Employee gift certificates have more uses than rewards and recognition! They’re also a great way to develop a pay-it-forward culture and build peer-to-peer appreciation.
We were inspired recently by a “pay it forward” story not out of HR but healthcare. A man whose grandson has a chronic kidney disease was able to pay forward his wish to give the boy a kidney.
“I was 64 at the time, and my grandson Quinn was 4. I know Quinn will eventually need a transplant, but by the time he’s ready, I’ll be too old to give him one of my kidneys,” the man said, according to the UCLA Health press release, “‘Gift certificate’ enables kidney donation when convenient and transplant when necessary.”
“So I approached UCLA and asked, ‘Why don’t I give a kidney to someone who needs it now, then get a voucher for my grandson to use when he needs a transplant in the future?’ And that’s just what we did,” he said.
This type of pay-it-forward system using gift certificates encourages altruism, whether people are giving kidneys or random acts of kindness— or just being helpful to a coworker.
Sharing kindness isn’t just the nice thing to do. It’s smart business. Read on for inspiration on how to use employee gift certificates to support workplace altruism and gratitude.
Employee Gift Certificates Empower Cooperation
When you give employee gift certificates for distribution to coworkers, you’re empowering your employees to spread gratitude and motivate each other! Employee gift certificates make it easy to build a pay-it-forward workplace culture:
- They’re transferable.
- They come in a wide variety of values.
- They’re easy to customize and personalize.
- They have a long “shelf life,” providing flexibility to givers and recipients alike.
- They’re easy to store — just stash in a desk drawer and hand out as needed.
- And, most importantly, they’re appreciated! Recipients love gift certificates because they’re practical, meaningful and easy to redeem.
Encouraging employees to pay it forward doesn’t just promote feel-good emotions — it has science-backed benefits. Altruism increases workplace wellness and happiness. It also hones the attitudes and skills necessary for business success, like sharing, mentorship, cooperation and clear communication.
Paying it forward leads to a “virtuous cycle of cooperation,” according to the Inc. article, “How Paying It Forward Can Help Your Company.”
When designing a “pay it forward” program with employee gift certificates, keep in mind that researchers have identified another type of workplace reciprocity, also worth encouraging among your employees: “reputation rewarding.” Reputation rewarding happens when a person who is known to pitch in receives more from co-workers than less helpful colleagues.
Sustainability and longevity are key to workplace programs that support paying it forward and reputation rewarding.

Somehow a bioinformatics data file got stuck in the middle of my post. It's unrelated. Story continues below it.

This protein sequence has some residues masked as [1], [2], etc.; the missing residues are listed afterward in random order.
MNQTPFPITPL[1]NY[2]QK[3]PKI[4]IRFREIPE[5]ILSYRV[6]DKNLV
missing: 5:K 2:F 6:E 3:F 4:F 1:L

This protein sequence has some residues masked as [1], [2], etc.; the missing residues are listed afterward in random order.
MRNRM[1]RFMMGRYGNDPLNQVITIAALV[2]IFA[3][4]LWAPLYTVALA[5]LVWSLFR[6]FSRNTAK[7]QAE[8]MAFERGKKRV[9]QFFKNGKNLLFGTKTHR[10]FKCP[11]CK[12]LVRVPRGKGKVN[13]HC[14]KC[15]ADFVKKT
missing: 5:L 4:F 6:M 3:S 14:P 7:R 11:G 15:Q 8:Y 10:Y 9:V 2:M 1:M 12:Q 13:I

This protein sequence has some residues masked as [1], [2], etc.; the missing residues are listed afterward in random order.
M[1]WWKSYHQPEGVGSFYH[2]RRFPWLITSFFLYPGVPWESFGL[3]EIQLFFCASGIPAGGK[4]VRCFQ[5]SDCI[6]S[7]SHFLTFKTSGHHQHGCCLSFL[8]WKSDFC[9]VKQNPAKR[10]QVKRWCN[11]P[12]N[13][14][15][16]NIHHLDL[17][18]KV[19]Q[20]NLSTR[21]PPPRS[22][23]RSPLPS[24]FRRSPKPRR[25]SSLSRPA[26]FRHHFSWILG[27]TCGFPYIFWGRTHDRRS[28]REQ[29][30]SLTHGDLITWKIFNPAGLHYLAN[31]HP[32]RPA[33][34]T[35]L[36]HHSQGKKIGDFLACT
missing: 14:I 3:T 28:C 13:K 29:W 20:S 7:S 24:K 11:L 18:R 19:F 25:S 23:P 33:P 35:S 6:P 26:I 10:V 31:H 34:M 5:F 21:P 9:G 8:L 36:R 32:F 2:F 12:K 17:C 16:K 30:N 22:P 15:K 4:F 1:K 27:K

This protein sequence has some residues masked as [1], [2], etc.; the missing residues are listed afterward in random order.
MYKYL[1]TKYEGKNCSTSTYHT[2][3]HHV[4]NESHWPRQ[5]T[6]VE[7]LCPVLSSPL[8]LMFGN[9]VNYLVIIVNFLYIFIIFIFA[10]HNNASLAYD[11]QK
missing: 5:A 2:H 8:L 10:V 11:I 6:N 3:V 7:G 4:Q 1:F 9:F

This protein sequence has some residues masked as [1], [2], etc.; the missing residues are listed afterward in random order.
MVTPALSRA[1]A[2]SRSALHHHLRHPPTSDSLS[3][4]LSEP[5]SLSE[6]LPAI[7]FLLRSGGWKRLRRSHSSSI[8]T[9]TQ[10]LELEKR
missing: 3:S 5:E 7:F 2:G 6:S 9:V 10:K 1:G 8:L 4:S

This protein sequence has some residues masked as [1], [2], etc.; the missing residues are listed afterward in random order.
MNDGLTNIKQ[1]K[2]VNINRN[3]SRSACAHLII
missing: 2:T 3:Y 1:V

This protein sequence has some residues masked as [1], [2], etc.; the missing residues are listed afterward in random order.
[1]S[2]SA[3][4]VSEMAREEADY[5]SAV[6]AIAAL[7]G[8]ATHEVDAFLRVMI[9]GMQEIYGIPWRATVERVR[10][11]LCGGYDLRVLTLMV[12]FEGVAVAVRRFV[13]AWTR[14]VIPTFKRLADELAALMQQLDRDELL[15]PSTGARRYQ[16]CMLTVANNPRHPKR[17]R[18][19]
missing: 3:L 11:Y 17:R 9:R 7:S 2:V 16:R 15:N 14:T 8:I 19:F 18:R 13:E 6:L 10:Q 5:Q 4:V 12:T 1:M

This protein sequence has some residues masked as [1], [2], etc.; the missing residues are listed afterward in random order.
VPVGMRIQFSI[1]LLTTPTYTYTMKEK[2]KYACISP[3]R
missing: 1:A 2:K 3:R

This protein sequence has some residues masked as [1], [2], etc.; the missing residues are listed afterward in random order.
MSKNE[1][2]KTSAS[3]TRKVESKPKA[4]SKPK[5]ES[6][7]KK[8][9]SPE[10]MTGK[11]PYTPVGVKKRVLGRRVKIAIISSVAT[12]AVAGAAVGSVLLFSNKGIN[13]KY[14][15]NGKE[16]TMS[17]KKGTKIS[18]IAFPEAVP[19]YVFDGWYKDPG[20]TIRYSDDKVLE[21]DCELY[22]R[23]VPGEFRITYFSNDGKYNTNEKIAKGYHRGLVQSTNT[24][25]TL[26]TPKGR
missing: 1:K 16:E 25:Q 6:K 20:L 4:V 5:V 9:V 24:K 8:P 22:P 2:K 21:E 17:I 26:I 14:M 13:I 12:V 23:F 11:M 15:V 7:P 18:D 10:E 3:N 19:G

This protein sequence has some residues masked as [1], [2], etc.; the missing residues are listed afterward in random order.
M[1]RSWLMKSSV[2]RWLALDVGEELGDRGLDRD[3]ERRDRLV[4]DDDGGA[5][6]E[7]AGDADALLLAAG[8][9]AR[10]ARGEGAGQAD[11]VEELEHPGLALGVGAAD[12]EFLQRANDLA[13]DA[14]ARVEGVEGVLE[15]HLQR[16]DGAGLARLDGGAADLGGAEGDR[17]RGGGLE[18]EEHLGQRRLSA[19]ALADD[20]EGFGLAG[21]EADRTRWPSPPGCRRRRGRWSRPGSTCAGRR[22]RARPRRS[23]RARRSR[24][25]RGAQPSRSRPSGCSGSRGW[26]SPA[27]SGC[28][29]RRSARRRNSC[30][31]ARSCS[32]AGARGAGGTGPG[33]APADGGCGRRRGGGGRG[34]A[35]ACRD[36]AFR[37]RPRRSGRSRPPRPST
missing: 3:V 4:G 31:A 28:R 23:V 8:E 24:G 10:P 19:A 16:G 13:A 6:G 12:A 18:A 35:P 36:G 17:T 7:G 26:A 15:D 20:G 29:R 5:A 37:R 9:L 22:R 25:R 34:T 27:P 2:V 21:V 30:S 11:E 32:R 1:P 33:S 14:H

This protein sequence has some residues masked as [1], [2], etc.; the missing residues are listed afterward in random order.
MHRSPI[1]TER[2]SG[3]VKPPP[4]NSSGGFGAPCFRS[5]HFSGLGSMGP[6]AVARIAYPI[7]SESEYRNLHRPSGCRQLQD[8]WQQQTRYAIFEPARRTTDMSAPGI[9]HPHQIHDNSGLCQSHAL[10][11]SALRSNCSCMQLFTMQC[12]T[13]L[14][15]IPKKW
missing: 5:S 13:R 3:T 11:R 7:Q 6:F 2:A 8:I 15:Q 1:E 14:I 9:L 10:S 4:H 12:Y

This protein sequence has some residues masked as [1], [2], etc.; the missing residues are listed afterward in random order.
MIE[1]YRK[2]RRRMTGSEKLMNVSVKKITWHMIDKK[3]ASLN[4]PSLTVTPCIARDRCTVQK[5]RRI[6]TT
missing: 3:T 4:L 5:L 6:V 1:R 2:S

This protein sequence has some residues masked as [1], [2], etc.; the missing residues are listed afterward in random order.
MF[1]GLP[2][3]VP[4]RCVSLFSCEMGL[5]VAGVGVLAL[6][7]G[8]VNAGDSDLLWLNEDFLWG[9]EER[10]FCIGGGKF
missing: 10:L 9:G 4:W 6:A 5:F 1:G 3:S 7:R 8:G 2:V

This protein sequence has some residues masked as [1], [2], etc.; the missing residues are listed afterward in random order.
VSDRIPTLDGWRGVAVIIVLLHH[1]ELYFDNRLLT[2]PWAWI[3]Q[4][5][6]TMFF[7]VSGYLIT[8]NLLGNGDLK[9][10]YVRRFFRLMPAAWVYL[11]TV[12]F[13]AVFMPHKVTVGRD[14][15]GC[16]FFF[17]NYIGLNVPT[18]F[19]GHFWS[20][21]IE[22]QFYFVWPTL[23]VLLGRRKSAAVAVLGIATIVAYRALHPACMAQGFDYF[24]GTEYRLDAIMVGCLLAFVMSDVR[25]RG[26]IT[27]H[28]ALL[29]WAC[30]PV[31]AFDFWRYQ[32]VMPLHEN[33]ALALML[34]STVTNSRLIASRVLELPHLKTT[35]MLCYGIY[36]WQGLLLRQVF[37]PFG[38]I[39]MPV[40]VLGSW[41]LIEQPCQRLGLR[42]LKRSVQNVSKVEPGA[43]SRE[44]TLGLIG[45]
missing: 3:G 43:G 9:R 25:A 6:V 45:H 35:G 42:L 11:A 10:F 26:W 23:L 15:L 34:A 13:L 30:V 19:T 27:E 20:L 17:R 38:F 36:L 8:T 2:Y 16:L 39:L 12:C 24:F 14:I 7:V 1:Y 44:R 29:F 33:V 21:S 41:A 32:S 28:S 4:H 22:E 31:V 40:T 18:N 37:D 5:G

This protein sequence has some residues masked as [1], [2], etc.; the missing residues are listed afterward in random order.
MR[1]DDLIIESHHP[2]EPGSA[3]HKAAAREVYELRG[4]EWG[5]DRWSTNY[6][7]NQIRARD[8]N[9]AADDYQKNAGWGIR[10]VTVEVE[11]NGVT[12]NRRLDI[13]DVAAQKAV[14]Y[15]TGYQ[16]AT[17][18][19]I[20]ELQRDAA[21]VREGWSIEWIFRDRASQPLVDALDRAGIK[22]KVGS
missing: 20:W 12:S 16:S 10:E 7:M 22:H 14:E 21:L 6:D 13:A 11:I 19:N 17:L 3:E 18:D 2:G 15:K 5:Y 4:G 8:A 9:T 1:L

Building cultural altruism isn’t a one-shot deal. It requires investment over time, particularly from leaders who act as role models for employees. Research suggests, however, that once a “tipping point” is reached in the cycle of cooperation, employee participation will stay high as long as a baseline of company involvement is met.
Inc. identifies two companies that use employee rewards to support cooperation.
Southwest Airlines has an Agent of the Month award for employees who help others do great work. The airline says gratitude is a motivational tool between coworkers.
Google uses a “a peer-to-peer bonus system that empowers employees to express gratitude and reward helpful behavior with token payments.” Peer-to-peer bonus recipients get additional rewards that may only be paid forward to recognize a third employee.
Ultimately, the goal is to create a “corporate culture of giving,” according to TalentSpace blogger Sean Conrad. He cites author Adam Grant’s research into givers, takers and matchers. Grant believes that people generally fall into three categories:
- Givers go out of their way to help others, no strings attached.
- Takers try to take as much as possible from others.
- Matchers have a “tit-for-tat” mentality, giving only when they know it’ll be reciprocated.
Grant’s research shows that givers in the workplace are the highest performers and the most successful.
Good news: none of us is stuck in a category. Even if you think your workplace is currently full of takers and matchers — that can change!
“It’s important to recognize that we all have the capacity to ‘give’ and as a result, make our work environments richer, healthier and more productive,” Conrad writes.
Celebrate Everyday Gratitude for a Pay-It-Forward Culture
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